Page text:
Review: “The Facts of Life”‘s Mindy Cohn was Born to Play the “Fruit Fly” at the Center of “Violet Tendencies”


Mindy Cohn in Violet Tendencies

Why does it go without saying that former The Facts of Life star Mindy Cohn, who played Natalie, was born to play the self-described “oldest living fag hag” at the center of the new romantic comedy Violet Tendencies, out this month on DVD?  

Maybe it’s the fact that she got all the good jokes on that old sitcom, but fewer storylines than the other cast members. Or maybe it was her impish, irreverent air.

I’m not sure why, but you know it’s true, don’t you?

And sure enough, Cohn is terrific in the role of Violet, an aging New York fruit fly whose gay friends are all settling down, even as she struggles to find a single straight man who (a) isn’t a total freak and (b) is interested in her.

After a while, she even starts to wonder if maybe her gay friends are sabotaging her efforts at finding true love, in order to keep her in her place as the ever-supportive second fiddle and proverbial Life of the Party. Hey, she’s even willing to suffer almost complete humiliation, waiting patiently behind a potted tree while one of her gay friends gets a hand-job from another guy.

On the “Frisky Friends” phone-dating line she haunts, Violet eventually finds a seemingly-decent guy, Vern. Could he be that elusive “unicorn” — a straight man who is also interested in Violet’s gay friends and her very gay sensibilities?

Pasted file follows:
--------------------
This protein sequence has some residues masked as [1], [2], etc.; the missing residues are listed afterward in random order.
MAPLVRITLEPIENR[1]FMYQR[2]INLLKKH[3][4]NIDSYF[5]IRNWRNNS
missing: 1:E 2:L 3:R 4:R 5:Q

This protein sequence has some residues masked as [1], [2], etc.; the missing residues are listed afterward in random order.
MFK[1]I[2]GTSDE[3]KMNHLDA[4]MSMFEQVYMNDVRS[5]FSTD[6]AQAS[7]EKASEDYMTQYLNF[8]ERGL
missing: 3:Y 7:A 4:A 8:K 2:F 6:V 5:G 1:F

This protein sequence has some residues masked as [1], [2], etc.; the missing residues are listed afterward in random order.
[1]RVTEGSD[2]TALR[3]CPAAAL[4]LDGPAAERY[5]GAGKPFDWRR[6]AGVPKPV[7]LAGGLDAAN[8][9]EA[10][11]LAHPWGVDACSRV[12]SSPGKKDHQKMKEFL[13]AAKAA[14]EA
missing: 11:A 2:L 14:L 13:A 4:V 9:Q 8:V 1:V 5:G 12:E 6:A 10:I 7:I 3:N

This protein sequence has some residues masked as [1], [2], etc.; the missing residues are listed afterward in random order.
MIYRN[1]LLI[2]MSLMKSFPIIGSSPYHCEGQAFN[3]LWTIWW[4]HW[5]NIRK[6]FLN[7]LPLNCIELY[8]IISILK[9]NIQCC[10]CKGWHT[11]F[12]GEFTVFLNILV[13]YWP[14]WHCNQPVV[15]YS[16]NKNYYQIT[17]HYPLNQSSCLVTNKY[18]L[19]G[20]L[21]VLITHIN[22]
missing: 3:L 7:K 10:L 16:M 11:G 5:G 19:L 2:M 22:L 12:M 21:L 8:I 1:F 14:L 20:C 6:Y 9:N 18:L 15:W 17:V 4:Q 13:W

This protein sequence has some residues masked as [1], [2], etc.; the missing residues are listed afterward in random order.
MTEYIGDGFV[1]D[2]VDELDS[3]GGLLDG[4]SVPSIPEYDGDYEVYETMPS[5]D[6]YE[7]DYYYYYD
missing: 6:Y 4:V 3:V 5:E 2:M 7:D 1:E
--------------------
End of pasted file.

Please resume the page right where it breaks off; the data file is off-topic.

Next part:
Alas, the inconsistent movie around her just doesn’t measure up to Cohn’s considerable talents. Violet Tendencies also tells the story of Violet’s various gay friends, including a gay man (Samuel Whitten) considering fatherhood with his partner (played by the movie’s director, Casper Andreas); another couple (Adrian Armas and Jesse Archer, the latter of whom is also the movie’s screenwriter) having relationship troubles; and an HIV-positive go-go boy (Marcus Patrick) struggling to make it as a fine artist.

The boys are pretty, but the acting is spotty and the storytelling is weak. Even Violet’s story, which is by far the most successful, veers from (too) broad farce to complete deus ex machina.


Jesse Archer, Samuel Whitten, Casper Andreas

The movie can’t even decide which story it’s telling: are
Violet’s gay friends limiting and humiliating her — or are they a source
of her strength? It’s not the the movie is saying, “It’s complicated.”
It’s that it’s saying literally exactly opposite things at different
points.

There’s a heartbreaking (but also funny) “blind date” scene in the film where
Violet is forced to confront the fact that, yes, she shares too much. But like Violet, the movie shares too much too, with a fair bit of scatological humor that I mostly didn’t think worked.

Still, fruit flies have too long been objects of ridicule, stereotype, and pity, even in gay-themed projects. I appreciated that here Violet has more than her share of dignity (even if she is sometimes also the butt of jokes).

In other words, Cohn finally has a project where she gets all the good jokes and she gets the best storyline.

With your expectations low, Cohn’s noteworthy performance might make this one a Netflix-er.

The trailer for Violet Tendencies

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